The Bilayer Nanopore Integrated Assay for Complete Toxin Characterization, Phase II

Period of Performance: 07/15/2017 - 06/30/2018


Phase 2 SBIR

Recipient Firm

Electronic BioSciences Inc.
Principal Investigator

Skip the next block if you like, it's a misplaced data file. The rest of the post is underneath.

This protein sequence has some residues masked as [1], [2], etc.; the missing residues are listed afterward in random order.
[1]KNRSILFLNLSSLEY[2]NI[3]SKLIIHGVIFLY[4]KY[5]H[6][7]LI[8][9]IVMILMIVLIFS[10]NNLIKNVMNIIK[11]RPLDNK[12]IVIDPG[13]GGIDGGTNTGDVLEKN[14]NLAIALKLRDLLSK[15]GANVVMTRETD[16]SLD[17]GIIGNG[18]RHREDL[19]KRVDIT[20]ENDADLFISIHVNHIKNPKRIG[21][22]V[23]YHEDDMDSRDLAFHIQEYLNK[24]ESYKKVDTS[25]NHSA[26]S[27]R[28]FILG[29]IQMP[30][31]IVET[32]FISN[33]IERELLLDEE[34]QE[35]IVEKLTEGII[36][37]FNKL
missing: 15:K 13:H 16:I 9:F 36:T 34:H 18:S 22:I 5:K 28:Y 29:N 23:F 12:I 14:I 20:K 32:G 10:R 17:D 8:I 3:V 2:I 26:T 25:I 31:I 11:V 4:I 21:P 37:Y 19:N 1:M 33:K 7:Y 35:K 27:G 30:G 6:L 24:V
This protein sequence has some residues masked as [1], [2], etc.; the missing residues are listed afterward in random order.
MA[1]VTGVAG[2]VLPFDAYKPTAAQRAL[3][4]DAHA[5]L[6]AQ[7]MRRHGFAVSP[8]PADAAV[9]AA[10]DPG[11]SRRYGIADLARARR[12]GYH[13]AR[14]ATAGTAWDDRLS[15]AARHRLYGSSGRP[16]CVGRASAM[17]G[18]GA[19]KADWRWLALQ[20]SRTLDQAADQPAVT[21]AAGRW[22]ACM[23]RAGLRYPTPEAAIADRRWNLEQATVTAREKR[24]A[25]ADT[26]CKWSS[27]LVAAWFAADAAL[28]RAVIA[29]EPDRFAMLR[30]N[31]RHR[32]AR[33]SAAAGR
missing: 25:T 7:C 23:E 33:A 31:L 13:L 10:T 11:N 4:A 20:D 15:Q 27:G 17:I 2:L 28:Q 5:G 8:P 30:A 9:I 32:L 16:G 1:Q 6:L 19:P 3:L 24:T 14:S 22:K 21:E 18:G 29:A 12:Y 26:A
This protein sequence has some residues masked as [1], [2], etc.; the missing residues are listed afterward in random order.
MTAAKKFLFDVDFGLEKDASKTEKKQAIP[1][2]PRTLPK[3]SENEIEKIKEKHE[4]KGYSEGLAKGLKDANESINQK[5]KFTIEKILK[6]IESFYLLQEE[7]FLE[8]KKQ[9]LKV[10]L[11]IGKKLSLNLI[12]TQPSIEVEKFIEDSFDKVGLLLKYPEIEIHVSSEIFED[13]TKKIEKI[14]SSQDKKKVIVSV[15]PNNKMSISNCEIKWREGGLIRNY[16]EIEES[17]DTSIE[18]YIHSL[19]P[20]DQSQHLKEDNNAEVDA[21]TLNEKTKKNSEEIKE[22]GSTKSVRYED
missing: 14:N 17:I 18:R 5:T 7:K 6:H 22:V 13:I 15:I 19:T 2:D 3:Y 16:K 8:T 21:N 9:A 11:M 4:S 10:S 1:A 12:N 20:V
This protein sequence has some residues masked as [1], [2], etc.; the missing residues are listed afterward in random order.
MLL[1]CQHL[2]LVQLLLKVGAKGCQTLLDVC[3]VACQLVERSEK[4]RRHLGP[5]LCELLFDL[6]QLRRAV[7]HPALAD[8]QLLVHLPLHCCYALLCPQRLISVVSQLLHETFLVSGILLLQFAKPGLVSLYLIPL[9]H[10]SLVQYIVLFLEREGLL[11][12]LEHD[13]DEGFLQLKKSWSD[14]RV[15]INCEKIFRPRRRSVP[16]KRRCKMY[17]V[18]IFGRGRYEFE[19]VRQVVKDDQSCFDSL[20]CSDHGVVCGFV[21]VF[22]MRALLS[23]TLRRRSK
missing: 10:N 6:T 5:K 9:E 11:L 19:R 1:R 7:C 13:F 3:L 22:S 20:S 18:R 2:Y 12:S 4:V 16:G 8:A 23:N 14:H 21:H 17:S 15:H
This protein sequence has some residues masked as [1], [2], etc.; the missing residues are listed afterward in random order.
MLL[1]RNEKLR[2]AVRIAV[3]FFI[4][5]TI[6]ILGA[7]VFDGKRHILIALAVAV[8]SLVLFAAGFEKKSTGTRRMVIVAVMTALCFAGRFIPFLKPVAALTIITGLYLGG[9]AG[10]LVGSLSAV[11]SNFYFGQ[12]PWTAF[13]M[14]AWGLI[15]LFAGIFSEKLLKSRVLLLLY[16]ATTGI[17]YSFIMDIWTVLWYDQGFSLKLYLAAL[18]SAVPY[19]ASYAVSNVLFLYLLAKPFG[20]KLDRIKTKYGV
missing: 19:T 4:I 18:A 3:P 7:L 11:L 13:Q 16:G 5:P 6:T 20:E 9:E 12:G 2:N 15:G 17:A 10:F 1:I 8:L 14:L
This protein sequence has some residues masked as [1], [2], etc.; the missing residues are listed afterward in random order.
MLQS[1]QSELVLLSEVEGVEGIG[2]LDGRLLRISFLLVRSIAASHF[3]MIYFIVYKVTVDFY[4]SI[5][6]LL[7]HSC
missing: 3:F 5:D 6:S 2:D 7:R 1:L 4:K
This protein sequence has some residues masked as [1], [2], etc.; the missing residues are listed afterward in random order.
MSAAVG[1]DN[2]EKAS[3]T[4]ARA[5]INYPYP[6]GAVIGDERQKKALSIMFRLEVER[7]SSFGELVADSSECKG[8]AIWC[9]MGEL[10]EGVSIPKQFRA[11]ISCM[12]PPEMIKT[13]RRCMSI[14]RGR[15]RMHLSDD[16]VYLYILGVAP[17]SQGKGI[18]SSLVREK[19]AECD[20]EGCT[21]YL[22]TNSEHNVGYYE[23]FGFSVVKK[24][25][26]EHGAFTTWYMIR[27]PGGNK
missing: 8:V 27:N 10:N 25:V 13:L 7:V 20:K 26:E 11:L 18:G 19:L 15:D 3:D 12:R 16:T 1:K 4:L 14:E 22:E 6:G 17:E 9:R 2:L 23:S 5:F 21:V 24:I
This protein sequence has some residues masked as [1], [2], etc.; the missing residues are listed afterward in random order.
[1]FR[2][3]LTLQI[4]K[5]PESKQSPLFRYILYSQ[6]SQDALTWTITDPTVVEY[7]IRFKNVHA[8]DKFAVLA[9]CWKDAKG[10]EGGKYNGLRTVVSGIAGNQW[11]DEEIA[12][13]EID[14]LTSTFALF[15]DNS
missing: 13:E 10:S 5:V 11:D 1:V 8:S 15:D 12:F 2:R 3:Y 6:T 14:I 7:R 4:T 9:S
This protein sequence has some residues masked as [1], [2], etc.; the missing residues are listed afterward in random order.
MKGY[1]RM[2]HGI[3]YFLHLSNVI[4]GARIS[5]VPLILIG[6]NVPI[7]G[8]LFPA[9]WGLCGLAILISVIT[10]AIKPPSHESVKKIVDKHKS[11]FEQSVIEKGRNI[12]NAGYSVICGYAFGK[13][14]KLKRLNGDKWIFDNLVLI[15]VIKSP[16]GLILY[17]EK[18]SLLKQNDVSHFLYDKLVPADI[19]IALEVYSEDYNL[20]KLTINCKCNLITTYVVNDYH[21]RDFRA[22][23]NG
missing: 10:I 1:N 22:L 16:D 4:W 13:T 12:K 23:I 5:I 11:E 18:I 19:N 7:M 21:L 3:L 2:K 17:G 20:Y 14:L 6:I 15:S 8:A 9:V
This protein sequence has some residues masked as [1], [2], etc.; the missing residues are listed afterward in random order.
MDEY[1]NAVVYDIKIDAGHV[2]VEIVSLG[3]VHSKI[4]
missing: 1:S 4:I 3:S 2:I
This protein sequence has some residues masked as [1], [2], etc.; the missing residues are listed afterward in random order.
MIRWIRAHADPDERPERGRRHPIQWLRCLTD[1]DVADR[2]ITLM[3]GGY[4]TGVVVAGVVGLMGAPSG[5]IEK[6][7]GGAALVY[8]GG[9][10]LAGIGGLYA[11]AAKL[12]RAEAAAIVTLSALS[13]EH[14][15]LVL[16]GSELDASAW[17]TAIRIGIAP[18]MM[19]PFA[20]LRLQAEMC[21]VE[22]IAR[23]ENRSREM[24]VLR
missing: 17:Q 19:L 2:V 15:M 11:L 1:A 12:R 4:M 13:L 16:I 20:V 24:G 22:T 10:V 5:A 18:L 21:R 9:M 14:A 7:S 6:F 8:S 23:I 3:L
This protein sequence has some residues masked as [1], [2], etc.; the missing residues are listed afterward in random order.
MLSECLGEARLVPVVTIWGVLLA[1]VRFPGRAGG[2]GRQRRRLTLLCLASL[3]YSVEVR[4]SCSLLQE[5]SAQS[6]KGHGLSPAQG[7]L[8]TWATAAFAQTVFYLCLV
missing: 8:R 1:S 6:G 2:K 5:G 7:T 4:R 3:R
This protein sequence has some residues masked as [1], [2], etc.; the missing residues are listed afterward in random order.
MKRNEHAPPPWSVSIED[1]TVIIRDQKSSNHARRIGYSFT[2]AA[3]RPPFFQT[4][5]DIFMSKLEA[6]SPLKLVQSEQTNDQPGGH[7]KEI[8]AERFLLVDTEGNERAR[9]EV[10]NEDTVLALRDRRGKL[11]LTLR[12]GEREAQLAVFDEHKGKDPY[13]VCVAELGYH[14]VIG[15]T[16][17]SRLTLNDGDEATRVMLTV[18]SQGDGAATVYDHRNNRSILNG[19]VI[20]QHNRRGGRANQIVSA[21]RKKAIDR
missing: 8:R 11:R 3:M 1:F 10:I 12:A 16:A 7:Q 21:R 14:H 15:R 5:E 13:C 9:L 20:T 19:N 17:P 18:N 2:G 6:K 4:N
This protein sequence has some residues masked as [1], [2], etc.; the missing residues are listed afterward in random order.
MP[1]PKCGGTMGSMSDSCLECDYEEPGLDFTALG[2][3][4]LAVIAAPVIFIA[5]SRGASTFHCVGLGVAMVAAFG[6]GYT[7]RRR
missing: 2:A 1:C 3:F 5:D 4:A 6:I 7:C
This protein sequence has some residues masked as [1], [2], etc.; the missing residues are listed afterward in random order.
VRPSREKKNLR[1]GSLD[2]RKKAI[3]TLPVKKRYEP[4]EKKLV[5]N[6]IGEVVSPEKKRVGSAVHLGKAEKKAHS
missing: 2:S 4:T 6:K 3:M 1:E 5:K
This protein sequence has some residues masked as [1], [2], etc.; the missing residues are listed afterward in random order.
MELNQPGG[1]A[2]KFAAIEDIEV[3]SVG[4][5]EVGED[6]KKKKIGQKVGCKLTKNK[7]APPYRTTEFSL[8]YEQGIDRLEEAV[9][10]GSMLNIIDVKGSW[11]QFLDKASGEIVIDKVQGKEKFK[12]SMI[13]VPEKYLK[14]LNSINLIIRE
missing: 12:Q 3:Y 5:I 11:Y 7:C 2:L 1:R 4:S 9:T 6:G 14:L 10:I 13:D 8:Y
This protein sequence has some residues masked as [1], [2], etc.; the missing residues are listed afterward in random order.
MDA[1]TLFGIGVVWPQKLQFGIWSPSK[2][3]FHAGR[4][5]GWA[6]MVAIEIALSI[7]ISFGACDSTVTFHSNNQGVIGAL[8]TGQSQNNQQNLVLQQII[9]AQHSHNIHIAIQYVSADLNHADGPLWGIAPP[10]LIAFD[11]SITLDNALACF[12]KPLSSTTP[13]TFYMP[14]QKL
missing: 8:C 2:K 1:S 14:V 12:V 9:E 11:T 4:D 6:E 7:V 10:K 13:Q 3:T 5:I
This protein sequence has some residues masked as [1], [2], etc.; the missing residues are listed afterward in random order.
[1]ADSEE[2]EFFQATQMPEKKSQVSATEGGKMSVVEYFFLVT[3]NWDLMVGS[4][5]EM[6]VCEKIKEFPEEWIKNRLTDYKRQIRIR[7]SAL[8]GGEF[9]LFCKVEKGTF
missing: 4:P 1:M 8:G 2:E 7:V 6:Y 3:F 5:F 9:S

Project Summary During this program, Electronic BioSciences (EBS) will further develop, validate, and begin commercializing its in-vitro, cartridge-based, bilayer nanopore integrated assay (BNIA) for characterizing the complete activity of transmembrane toxins. A transmembrane toxin is a molecule that recognizes/targets a specific cell type via receptor-mediated targeting/endocytosis, forms a pore in the cell membrane, and transports itself or another molecule into the cell to disrupt cellular function, e.g. botulinum neurotoxin (BoNT), tetanus (TeNT), diphtheria, shiga, cholera, pertussis, etc. While these toxins are innately hazardous to human health, their inherent cell targeting and enzymatic capabilities can also be harnessed for therapeutic benefit. Today, the emerging therapeutic uses of toxins include but are not limited to the treatment of muscle spasms, wrinkles, excessive sweating, depression, anxiety, anorexia, neurodegenerative disorders (e.g. Parkinson's disease), and targeted cancer therapy. However, the limitations of current toxin activity assessment methods have constrained the field. Today, there is a need for a low cost, easy-to-use, rapid, highly sensitive, highly reproducible assay that is capable of individually quantifying the separate steps of the intoxication mechanism (i.e. the cell targeting/endocytosis and the intracellular enzymatic activity) to fully understand and utilize toxin functionality. The present standard for toxin activity assessments is the mouse intraperitoneal injection assay, which has numerous limitations, including price, variability, time, lack of sample quantification, and the utilization of live animals, in addition relying on a single endpoint determination that precludes assessment of the toxin's mechanism. Unknown or poorly understood differences in the potency (or mode of action) of toxin-containing therapeutics can confound clinical dose findings, result in over or under dosing patients, and delay (or prohibit) the development and/or availability of new/novel therapeutics. EBS' BNIA technology is capable of unprecedented toxin characterization in a low cost, easy-to-use, rapid, highly sensitive, highly reproducible, in vitro, cartridge-based platform. Furthermore, the methodology of the BNIA is customizable such that the complete activity of any transmembrane toxin can be quantified. The further development and commercialization of the BNIA under this Phase 2 program will be accomplished by further demonstrating the BNIA's utility and enabling features, developing BNIA beta prototypes, and introducing the developed BNIA to the academic and industrial user base. The developed BNIA, a technology for which there is no equivalent commercially available and the future gold standard in toxin, biotherapeutics, cell-targeting, uptake/internal activity, and causation mechanism quantification, will directly enable the research and development of novel toxin agents/samples, the development of antitoxin agents, the detailed study of toxin and antitoxin mechanisms, the evaluation of the causative effects of experimental variables on each specific intoxication modality, and the assessment of toxin potency in general.